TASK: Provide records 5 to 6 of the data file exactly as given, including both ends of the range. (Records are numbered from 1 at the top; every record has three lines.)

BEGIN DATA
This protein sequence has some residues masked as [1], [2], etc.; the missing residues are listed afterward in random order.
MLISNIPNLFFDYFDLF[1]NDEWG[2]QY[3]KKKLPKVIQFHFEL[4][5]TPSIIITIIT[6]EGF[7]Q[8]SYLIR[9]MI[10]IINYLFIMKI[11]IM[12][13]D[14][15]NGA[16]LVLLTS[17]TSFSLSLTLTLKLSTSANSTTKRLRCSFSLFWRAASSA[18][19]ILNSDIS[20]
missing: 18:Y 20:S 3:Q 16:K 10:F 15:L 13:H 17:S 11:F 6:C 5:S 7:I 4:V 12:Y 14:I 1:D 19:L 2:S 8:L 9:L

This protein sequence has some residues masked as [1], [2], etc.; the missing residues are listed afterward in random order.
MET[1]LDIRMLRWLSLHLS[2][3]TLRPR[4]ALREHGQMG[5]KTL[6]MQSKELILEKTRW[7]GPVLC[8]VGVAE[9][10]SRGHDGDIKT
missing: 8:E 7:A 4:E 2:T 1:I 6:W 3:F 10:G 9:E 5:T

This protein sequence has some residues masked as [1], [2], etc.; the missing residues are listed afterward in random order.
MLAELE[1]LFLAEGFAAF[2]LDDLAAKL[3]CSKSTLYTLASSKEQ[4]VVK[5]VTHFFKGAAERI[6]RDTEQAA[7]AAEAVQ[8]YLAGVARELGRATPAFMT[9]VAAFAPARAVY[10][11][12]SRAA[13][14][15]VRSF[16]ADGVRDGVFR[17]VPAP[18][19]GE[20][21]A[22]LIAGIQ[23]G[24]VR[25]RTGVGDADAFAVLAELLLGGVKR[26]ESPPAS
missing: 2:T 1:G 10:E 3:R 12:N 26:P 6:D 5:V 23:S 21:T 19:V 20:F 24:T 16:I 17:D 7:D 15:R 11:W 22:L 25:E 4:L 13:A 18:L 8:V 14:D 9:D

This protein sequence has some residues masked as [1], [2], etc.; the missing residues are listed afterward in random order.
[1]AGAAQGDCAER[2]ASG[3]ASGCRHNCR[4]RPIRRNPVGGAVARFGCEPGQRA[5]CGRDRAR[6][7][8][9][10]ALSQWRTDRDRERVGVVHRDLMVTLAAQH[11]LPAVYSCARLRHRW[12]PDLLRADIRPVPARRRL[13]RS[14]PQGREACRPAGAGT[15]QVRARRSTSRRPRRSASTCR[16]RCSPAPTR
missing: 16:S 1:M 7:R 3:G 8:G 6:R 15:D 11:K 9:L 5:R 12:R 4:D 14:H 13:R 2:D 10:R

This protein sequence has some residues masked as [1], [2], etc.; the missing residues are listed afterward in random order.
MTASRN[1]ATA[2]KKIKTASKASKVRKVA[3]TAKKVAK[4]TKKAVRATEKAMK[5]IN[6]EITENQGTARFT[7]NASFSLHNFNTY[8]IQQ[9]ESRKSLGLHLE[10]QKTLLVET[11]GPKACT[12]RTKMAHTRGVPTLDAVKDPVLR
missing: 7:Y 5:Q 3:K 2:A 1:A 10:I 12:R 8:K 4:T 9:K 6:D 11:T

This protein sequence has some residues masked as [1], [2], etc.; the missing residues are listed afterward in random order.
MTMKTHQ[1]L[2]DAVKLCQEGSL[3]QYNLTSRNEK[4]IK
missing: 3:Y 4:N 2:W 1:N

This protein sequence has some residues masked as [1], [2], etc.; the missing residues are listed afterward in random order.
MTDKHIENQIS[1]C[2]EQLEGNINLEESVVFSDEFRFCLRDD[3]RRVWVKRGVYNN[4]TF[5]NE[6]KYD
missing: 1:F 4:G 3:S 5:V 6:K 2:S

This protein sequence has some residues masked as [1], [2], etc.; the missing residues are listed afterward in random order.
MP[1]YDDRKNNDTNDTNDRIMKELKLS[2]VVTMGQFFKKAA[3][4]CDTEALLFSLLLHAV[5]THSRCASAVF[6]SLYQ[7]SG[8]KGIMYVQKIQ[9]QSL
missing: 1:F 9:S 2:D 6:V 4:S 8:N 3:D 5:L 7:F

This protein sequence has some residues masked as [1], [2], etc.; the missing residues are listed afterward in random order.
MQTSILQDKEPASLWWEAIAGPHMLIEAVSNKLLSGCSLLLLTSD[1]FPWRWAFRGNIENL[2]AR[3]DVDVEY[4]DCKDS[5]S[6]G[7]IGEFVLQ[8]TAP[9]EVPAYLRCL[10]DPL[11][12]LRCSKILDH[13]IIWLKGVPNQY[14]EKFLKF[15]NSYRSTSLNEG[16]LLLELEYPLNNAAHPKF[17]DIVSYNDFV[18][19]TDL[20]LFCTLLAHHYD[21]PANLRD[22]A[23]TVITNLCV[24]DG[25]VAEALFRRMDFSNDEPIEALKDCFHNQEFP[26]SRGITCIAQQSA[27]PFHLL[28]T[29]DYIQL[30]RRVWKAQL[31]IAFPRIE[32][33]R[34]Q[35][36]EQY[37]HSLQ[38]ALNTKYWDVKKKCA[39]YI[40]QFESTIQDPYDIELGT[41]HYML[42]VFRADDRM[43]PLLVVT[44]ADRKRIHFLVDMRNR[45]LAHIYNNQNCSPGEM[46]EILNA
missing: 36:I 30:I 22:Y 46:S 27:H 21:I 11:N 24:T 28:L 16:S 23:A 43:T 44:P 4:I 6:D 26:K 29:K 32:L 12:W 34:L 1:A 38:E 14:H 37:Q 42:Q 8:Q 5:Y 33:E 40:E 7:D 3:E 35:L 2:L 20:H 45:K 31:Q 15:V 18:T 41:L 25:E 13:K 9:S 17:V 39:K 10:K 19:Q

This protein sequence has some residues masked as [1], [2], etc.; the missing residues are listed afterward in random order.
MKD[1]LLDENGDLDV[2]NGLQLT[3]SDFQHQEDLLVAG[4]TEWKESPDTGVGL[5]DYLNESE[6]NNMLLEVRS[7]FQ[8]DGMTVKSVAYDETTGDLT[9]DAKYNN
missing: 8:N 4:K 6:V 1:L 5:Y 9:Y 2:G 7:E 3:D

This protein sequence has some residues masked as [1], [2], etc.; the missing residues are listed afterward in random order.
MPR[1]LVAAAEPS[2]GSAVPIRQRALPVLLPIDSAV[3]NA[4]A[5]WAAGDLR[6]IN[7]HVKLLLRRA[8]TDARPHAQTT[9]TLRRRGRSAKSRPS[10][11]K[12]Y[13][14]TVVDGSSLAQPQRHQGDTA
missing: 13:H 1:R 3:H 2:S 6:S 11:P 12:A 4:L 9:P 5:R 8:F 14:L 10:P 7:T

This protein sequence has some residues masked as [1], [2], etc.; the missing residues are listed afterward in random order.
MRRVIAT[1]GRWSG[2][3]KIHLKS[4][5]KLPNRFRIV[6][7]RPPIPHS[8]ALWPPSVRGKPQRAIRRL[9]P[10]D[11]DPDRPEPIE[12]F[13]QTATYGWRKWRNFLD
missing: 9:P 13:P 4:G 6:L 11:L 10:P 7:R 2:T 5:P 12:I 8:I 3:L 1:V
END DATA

This protein sequence has some residues masked as [1], [2], etc.; the missing residues are listed afterward in random order.
MTASRN[1]ATA[2]KKIKTASKASKVRKVA[3]TAKKVAK[4]TKKAVRATEKAMK[5]IN[6]EITENQGTARFT[7]NASFSLHNFNTY[8]IQQ[9]ESRKSLGLHLE[10]QKTLLVET[11]GPKACT[12]RTKMAHTRGVPTLDAVKDPVLR
missing: 7:Y 5:Q 3:K 2:A 1:A 10:I 12:R 8:K 4:T 9:K 6:D 11:T

This protein sequence has some residues masked as [1], [2], etc.; the missing residues are listed afterward in random order.
MTMKTHQ[1]L[2]DAVKLCQEGSL[3]QYNLTSRNEK[4]IK
missing: 3:Y 4:N 2:W 1:N